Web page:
During the 27 years I have been helping other people attain greater success, I’ve found the one
thing that separates achievers from those who continually rely on excuses and blame is that
the people who ourished merely took some positive action — and made it a habit. There’s one
simple, enduring reason why people get to the place they want to, and it’s called continuum.
Continuum is a constant process of forward movement. It doesn’t matter how small those steps are or how slow the progress; it’s something that happens every day, without fail.
That means being proactive at all times.
Think back to the last time you made a New Year’s resolution. The prospect of fulfilling the objective at some point during the year was exciting. But at the end of the year, when you hadn’t achieved the goal, the voice in your head simply said, “It’s OK; there’s always next year.” I know people who have been saying that to themselves for most of their lives. I can’t imagine a life so deeply unful lling.
To avoid that regret, the rst step is to make yourself accountable by sharing your goal or objective with another person. This should be a person you trust to be honest with you — someone as committed as you in the pursuit of a great outcome who will not take “I can’t” as an excuse. When we become accountable for our actions, we are more than ve times more likely to keep going, even when things are tough. It’s because we don’t like letting other people down, though we are quite happy to secretly do it to ourselves.
To support that, I recommend writing down goals (big or small, long-term or short-term) on postcards. One goal, one postcard. With one catch: Each goal must be written as if it has already happened, and you must describe how you felt when you achieved that particular goal.
For example: “That 30-minute walk on the beach today was absolutely exhilarating. I loved it.”
Compare that to: “One of these days I’ll make it out of bed and go for a walk on the beach.”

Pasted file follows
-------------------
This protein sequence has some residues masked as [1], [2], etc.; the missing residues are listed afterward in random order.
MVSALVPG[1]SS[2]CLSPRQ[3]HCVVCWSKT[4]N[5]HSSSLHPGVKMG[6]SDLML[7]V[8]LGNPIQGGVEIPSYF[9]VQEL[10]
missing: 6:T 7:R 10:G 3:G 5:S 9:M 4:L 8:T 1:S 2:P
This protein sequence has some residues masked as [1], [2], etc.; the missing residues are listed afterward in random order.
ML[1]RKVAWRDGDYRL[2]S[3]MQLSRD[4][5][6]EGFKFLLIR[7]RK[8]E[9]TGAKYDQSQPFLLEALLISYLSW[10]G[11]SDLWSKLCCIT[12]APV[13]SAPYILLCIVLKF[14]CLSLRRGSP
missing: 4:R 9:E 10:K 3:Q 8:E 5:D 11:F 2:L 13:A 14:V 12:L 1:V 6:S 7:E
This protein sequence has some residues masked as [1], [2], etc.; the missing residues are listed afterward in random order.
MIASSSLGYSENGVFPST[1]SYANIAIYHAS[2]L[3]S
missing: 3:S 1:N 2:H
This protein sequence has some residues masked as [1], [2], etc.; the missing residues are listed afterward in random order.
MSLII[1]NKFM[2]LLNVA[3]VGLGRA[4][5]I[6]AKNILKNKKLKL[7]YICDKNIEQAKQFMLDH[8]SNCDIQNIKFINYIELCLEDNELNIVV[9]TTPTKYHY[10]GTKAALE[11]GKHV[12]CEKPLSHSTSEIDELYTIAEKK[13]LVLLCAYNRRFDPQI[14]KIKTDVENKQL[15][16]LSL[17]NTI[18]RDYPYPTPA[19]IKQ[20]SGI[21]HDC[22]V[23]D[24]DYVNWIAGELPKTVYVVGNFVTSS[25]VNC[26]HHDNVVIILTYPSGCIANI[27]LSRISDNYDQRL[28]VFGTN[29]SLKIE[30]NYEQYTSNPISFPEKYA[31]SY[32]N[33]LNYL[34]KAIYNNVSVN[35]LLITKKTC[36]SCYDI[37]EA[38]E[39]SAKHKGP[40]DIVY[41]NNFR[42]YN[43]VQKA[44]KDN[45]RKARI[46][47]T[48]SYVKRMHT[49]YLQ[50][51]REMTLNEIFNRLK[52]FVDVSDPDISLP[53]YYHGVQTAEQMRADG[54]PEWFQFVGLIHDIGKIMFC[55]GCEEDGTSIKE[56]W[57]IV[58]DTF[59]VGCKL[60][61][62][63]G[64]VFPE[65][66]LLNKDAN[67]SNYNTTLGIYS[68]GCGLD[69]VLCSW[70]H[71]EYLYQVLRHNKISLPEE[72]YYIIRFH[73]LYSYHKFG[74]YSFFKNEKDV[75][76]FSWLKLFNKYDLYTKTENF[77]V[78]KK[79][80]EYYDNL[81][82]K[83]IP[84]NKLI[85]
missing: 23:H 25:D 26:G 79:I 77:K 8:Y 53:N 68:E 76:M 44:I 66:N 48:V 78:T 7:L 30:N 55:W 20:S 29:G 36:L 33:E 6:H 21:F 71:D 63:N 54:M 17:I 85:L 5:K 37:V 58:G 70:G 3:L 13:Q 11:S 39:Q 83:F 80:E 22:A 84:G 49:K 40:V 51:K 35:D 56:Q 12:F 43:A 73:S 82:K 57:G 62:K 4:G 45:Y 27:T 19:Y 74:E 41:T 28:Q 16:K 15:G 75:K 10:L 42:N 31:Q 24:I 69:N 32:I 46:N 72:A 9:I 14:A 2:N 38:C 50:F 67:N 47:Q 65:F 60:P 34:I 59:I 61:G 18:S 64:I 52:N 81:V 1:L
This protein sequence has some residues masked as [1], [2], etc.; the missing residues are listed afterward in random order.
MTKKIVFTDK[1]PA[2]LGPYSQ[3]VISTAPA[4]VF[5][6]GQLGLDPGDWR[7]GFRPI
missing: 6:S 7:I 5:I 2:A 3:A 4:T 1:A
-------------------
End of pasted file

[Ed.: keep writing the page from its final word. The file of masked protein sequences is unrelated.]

Not quite as inspiring, is it?
With this technique, you’ll start to notice a big difference in your attitude and approach in as little as 30 days. Once you’ve achieved a goal, simply replace it with another one.
Another of life’s challenges is to actually start the process, something people often don’t do because the task is daunting. They might say, “I want to lose 24 pounds,” but then don’t start because 24 seems like a big number. If they break the goal down into really small pieces though, there’s no reason a start can’t be made and — usually before we know it — we’ve achieved what we originally thought was impossible.
The best way to achieve tasks on a daily or weekly basis is to take the “7-day sprint”
challenge. This is a simple but highly e ective technique designed to com- pletely change your
attitude toward the ful llment of your objectives.
First of all, draw a rectangle on a piece of paper and divide it into six equal segments, using two vertical lines and a horizontal line. In the top, left-hand corner of each box you should write the following words: Mess, Laugh, Talk, Walk, Fun and Me.
In the “Mess” box, write down the one thing you’ve been meaning to do for ages but never quite got around to doing, probably because it was such a small, insigni cant, easy-to-achieve goal. It might be tidying a drawer or changing a broken lightbulb — but it’s the thing that’s been driving you mad for weeks or months because you never quite nd the time. You’ve got seven days to achieve the goal to be able to tick the box.
For each of the other goals, write down one thing you are going to do in the next seven days which corresponds with that box’s subject matter.
Once you’ve achieved all of your goals, you get to reward yourself in whatever way you wish. Maybe your favorite TV show or a chocolate bar. We all need to be rewarded for achievement; it’s what keeps that self-doubting voice away!
Once you get really good at this, you can increase the number of boxes to nine or even 12. Or, reduce the number of days from seven to five — or even to one, if you are really serious about getting to wherever it is you want to in life. The subject matters of the boxes can change week by week, and you don’t have to use these examples.
But there should always be a “Mess” item and ve other speci c goals, and you need to be clear about the prize you are going to claim when you achieve your objectives. Repeat this regularly, and you’ll be absolutely amazed at how quickly you get from one place to another.